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Macro Determinants of Geographical Variation in Childhood Survival in South Africa Using Flexible Spatial Mixture Models

  • Samuel O. M. Manda
Chapter
Part of the The Springer Series on Demographic Methods and Population Analysis book series (PSDE, volume 34)

Abstract

In many societies around the world, social and economic programmes have been put in place aimed at improving the health of the populations. This is premised on evidence that a healthy population is economically more active; thus contributing to efforts meant to lowering levels of poverty (Romani and Anderson 2002). Leading indicators of overall social-economic development and health status of a country are infant (under 1 year) mortality and under-five mortality rates(Romani and Andersen 2002; Bradshaw et al. 2004; Burgard and Treiman 2006). Under-five mortality rate, defined as the number of children younger than 5 years who die out of 1,000 live births, is a Millennium Development Goal 4 (MDG4) indicator (United Nations 2012b). Furthermore, in conditions where HIV/AIDS is pandemic, childhood death rates are important for investigating inequalities regarding HIV policies and services; in particular, differential rates of mother-to-child transmission (MTCT) of HIV (Bradshaw et al. 2004).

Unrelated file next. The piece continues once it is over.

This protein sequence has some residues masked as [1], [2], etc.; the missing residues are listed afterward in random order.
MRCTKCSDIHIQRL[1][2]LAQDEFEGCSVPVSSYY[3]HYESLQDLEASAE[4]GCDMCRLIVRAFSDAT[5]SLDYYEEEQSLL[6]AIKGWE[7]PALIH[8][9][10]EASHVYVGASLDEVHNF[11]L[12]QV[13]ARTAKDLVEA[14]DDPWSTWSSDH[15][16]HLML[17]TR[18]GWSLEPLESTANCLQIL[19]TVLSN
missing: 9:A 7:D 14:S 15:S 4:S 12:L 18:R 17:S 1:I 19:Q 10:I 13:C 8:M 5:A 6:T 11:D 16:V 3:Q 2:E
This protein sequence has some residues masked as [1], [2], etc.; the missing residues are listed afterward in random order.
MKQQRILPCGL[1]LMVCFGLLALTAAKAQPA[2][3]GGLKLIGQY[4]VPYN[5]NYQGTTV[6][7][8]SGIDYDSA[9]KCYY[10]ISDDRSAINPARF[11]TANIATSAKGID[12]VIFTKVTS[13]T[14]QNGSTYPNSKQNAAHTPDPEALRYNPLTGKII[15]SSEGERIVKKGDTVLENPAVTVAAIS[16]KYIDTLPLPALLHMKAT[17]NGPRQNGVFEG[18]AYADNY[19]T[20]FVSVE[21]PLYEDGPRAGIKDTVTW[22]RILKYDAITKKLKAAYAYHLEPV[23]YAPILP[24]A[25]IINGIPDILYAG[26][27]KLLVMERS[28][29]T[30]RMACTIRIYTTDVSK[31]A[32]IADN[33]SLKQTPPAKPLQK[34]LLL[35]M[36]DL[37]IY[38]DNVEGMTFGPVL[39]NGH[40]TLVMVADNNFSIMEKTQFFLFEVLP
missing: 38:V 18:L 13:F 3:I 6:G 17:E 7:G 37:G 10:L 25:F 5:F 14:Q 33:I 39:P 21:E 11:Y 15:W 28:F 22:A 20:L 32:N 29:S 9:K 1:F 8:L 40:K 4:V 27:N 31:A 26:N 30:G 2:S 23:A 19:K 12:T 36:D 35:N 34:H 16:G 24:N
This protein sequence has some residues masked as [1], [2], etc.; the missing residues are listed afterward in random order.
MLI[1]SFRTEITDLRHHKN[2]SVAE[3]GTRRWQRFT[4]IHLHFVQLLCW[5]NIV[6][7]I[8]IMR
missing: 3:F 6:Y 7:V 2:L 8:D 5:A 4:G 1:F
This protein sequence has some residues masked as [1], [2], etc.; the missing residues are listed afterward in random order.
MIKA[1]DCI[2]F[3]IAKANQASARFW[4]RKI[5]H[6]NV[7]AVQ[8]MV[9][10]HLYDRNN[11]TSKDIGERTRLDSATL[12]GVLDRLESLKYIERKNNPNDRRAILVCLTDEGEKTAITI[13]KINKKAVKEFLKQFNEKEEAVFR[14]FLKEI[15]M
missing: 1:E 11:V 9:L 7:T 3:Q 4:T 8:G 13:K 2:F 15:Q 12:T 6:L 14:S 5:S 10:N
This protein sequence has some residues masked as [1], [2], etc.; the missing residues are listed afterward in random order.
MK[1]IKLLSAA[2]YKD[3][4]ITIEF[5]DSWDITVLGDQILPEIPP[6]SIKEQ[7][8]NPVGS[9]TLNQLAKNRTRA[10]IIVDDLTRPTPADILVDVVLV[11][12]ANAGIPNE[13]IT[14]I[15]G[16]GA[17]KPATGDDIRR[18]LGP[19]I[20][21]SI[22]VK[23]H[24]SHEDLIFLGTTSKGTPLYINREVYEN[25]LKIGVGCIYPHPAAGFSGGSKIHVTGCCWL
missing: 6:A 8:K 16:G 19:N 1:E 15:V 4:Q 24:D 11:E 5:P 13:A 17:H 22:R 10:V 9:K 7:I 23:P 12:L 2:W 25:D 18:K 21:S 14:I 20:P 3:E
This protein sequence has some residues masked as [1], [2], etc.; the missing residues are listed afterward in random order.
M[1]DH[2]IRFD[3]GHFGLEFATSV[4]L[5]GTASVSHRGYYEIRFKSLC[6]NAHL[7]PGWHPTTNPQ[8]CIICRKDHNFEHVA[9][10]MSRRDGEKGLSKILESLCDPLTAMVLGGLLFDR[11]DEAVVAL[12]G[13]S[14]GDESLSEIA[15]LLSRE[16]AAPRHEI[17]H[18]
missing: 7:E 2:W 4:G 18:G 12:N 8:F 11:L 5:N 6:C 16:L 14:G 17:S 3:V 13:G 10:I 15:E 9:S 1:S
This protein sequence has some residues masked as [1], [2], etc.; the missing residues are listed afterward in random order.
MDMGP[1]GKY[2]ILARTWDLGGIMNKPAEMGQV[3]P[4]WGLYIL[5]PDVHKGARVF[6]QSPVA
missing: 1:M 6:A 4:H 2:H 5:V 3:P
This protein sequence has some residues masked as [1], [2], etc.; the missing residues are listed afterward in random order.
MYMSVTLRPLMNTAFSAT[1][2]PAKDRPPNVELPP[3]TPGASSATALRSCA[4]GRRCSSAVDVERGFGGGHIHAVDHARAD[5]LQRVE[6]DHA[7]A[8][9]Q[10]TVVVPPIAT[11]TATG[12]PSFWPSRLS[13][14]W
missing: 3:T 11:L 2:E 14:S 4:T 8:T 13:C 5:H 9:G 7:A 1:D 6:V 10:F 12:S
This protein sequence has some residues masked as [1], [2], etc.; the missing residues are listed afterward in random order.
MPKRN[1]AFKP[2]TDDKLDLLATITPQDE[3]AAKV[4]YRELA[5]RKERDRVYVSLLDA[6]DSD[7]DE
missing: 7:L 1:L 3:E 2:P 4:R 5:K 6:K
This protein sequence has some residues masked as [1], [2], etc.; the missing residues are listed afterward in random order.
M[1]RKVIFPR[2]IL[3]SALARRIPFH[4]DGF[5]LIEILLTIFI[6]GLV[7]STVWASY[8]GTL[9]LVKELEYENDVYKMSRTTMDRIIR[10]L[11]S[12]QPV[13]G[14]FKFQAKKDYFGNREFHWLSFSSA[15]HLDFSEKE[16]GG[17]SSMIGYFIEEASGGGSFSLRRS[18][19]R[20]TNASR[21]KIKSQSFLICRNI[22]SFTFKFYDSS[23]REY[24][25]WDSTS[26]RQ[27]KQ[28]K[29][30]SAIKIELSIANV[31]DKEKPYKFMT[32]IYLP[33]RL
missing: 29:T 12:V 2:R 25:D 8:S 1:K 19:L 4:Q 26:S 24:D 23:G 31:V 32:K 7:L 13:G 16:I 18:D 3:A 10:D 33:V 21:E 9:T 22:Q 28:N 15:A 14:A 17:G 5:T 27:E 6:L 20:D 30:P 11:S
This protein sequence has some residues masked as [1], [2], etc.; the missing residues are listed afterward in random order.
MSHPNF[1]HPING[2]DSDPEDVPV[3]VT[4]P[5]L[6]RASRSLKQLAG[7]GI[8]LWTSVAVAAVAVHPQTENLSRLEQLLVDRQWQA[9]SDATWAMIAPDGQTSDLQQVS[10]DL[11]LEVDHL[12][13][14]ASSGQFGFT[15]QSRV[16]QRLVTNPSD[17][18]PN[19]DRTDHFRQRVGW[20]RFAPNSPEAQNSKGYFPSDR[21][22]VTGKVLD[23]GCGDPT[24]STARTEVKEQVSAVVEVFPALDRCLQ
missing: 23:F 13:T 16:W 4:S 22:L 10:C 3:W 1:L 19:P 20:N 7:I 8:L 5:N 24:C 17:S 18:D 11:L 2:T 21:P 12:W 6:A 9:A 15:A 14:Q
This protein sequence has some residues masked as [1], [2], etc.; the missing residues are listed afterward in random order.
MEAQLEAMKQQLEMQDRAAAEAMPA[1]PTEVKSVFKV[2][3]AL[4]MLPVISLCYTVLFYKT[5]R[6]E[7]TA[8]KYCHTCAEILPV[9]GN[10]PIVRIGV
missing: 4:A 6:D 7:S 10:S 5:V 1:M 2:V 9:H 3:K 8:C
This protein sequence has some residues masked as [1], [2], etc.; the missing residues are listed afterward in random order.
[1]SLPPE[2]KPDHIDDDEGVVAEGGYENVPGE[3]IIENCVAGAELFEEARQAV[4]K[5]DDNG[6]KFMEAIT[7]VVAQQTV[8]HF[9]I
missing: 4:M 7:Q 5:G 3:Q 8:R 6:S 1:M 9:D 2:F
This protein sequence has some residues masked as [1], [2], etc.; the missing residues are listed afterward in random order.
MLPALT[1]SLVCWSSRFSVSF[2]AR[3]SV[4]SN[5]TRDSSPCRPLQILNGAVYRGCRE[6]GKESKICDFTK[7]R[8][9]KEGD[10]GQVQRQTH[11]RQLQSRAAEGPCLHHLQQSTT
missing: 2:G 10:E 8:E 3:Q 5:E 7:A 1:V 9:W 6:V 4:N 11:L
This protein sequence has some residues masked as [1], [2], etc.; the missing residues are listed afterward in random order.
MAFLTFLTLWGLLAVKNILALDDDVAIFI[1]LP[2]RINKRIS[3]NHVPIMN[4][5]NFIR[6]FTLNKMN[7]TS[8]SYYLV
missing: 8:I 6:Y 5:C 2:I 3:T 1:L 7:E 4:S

Keywords

Childhood Mortality Birth Interval Deviance Information Criterion Frailty Model Mortality Hazard 
These keywords were added by machine and not by the authors. This process is experimental and the keywords may be updated as the learning algorithm improves.

Notes

Acknowledgments

I wish to acknowledge the help I received from Statistics South Africa on linking the current geography of health districts with the data collected in the 1998 SADHS. The shape files for the mapping the districts were obtained from Demarcation Board of South Africa.

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Copyright information

© Springer Science+Business Media Dordrecht. 2014

Authors and Affiliations

  1. 1.Biostatistics UnitSouth African Medical Research CouncilPretoriaSouth Africa

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